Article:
No two businesses are alike, but some are less alike than others. The more ways your company stands out from its competitors, the more likely your business is to attract customers. These distinguishing qualities are related to core competencies, and when you correctly identify and act upon these features, your business can thrive.
Core competencies are the defining products, services, skills and capabilities that give a business advantages over its competitors. In other words, business core competencies are advantages that no competitor can reasonably offer or replicate.
Identifying your company’s core competencies – including its core products and most compelling competitive advantages – is an essential business strategy for proving your value to new and longtime customers. When you know your business’s core competencies, you can strengthen your company’s reputation, keep current customers, and grow your business with new sales and marketing efforts.
You may be wondering about your business’s core competencies. If you can’t immediately identify any, that’s OK. Core competencies can also be skills and abilities.
Some typical core competencies include the following:
To explain further, let’s look at an example of a leader in each of these core competencies.
While these examples name massive companies, even small businesses can identify core competencies.
To make customer support part of your core competency set, learn to provide customer service like a luxury brand by monitoring customer feedback, tracking customer service metrics and researching your target audience.
Entrepreneurs and small business owners should also understand personal core competencies. For example, whenever you search for new employees, you assess each prospective applicant’s personal core competencies. Every in-demand career skill someone lists on their résumé is a personal core competency.
Chances are good that when you identify a job applicant with personal core competencies matching your organizational goals, you’ll move them to the top of the list to prioritize hiring for a cultural fit.
Here are some examples of common personal core competencies:
Personal core competencies can also involve highly industry-specific skills. For instance, if you work in information technology (IT), you may have IT management skills or excel at certain computer languages. You may even have unique experience working with specific customer types.
You don’t have to be a massive corporation to identify strong core competencies. Small businesses can determine where they shine by following these steps:
Does your business cater to a specific group of customers or serve a niche market within your industry? For example, some people with IT degrees go on to work with students with special needs whose electronic educational materials must be modified to lessen learning challenges. A core competency of a company with a strong reputation for providing these services might be a special focus on working with clients with disabilities.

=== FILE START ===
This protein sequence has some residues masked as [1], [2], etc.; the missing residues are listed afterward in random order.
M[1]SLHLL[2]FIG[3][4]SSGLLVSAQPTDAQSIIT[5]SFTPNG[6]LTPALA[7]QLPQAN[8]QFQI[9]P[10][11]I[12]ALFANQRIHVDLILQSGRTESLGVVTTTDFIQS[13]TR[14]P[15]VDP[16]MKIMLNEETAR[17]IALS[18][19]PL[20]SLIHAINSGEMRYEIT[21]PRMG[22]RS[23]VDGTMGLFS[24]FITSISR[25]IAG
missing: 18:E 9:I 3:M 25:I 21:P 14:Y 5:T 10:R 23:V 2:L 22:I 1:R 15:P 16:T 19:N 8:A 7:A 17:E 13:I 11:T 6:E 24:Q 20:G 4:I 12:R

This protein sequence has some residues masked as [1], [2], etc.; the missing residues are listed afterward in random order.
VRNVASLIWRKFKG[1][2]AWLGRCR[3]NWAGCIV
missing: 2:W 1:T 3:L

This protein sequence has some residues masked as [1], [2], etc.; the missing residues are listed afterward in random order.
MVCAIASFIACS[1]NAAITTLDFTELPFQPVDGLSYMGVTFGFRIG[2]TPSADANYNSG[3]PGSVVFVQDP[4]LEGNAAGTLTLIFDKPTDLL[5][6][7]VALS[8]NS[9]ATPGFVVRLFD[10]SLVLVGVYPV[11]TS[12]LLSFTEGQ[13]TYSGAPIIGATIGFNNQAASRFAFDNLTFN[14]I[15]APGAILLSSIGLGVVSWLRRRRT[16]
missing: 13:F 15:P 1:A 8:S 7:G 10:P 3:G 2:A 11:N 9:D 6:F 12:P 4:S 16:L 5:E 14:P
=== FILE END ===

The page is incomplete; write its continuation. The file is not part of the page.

Did you launch your company to address a gap none of your competitors have filled? Look at your mission statement to remember why and for whom you launched your business. One of your core competencies is providing that product or service to that client base.
Conduct employee surveys asking what they think your company does especially well – in general and compared to the competition. Then, take their answers and compare them with yours. The overlap can point you to your core competencies. For example, if you run a restaurant and want to figure out how to survive as the industry struggles, meet with your team to identify your most sought-after meals and cuisines, and then jot those down as your potential core competencies.
Here’s an essential point to keep in mind: Just because you identify something your company does especially well doesn’t necessarily make it a core competency. Let’s use the restaurant example again: What if other restaurants in your area are also beloved for serving the same meals as your most popular items? In that case, you might not be able to qualify these meals as core competencies because, clearly, your competitors can replicate and offer them.
The problem with falsely labeling something a core competency is that you might shift your business strategy toward focusing on a less profitable product or service.
No company can fulfill all of its necessary tasks in-house. If you find yourself struggling to prioritize the products and services that best distinguish your company, consider outsourcing other business needs so you can focus on making your core competencies the best they can be. For example, if your business’s core competency is selling the highest-quality handcrafted furniture in your area, outsourcing marketing and PR can give you the time you need to properly design and make the furniture.
Once you’ve determined your core competencies, pivot your business strategy to focus on them. If you notice more customers coming to your business – especially if they’ve left your competitors and turned to you – then chances are you’ve likely identified your core competencies. If not, it’s back to the drawing board – and taking the time to determine what distinguishes your business from others is never a bad thing.
Knowing your business core competencies gives you a robust base from which to shape your operations, marketing, outsourcing and other critical company needs. Or, if you’re currently seeking work, your personal core competencies can help you narrow down potential opportunities and stand out among potential employers. Just as in the fitness world, when your core is strong, the rest of you (or your business) gains strength too.